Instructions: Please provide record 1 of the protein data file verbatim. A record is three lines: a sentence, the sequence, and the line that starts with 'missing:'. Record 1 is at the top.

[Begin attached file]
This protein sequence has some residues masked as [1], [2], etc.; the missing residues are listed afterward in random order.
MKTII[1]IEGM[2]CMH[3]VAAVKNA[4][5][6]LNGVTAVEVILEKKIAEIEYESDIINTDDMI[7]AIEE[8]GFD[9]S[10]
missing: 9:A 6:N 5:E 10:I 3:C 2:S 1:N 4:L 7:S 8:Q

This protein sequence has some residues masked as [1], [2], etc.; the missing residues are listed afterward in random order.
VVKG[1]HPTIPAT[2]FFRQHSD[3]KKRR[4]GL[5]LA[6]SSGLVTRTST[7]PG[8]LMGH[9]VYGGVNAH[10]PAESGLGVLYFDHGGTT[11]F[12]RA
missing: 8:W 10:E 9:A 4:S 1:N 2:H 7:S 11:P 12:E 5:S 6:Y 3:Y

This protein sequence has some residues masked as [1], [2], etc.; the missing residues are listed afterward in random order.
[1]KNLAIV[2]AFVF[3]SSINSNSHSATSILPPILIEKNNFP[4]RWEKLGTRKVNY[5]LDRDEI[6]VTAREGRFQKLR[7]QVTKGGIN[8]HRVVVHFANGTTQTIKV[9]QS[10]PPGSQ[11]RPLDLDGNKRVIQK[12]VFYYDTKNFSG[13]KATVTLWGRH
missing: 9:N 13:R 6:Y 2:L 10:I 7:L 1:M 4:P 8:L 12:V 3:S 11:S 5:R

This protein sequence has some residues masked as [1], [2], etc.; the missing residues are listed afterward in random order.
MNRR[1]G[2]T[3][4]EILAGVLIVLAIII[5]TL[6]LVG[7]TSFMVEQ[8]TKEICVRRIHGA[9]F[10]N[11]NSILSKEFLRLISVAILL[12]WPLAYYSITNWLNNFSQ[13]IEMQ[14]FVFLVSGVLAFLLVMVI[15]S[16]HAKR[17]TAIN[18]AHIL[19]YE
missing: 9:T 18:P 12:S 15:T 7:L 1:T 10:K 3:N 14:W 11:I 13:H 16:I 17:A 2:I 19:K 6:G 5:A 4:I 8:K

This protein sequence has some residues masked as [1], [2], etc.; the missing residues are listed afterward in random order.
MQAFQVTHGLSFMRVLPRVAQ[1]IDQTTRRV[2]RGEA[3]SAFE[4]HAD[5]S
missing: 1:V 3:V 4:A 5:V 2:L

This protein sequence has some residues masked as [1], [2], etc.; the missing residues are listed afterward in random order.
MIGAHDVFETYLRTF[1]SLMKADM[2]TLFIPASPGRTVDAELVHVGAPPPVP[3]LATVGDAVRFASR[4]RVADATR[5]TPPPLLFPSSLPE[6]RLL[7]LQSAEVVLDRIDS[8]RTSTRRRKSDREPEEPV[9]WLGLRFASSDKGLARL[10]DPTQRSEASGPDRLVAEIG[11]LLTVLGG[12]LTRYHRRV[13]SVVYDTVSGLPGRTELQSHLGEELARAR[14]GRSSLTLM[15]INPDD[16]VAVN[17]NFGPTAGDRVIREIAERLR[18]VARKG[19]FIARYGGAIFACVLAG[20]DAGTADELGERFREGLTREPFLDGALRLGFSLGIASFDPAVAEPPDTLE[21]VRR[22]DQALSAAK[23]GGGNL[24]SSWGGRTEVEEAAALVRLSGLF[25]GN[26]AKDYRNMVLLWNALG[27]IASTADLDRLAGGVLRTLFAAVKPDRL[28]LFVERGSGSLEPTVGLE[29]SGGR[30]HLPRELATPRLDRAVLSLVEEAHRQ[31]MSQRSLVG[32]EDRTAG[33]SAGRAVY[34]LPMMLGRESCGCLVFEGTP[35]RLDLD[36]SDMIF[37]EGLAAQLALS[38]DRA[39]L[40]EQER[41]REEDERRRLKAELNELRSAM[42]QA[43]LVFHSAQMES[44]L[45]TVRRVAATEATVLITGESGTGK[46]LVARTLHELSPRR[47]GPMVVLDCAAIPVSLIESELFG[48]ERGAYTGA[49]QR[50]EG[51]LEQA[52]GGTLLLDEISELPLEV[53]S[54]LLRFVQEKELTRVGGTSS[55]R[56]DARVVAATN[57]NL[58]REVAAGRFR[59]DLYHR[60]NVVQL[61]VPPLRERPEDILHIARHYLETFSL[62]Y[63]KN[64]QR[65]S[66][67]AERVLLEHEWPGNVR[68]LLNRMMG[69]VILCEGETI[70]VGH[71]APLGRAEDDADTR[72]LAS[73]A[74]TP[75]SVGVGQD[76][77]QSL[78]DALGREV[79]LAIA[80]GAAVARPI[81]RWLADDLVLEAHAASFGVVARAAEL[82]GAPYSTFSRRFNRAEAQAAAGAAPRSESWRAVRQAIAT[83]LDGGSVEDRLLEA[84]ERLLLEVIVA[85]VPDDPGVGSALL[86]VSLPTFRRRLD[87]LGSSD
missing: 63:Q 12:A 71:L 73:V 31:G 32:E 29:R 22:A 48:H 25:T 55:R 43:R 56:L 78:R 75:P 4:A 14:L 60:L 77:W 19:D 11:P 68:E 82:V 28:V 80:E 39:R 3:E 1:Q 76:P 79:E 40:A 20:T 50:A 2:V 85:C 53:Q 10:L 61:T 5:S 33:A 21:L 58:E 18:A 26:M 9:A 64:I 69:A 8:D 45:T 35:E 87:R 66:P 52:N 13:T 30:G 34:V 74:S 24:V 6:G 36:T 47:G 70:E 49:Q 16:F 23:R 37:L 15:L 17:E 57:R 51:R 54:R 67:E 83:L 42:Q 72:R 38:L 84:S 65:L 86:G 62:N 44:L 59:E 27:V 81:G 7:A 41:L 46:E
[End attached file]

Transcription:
This protein sequence has some residues masked as [1], [2], etc.; the missing residues are listed afterward in random order.
MKTII[1]IEGM[2]CMH[3]VAAVKNA[4][5][6]LNGVTAVEVILEKKIAEIEYESDIINTDDMI[7]AIEE[8]GFD[9]S[10]
missing: 9:A 6:N 5:E 10:I 3:C 2:S 1:N 4:L 7:S 8:Q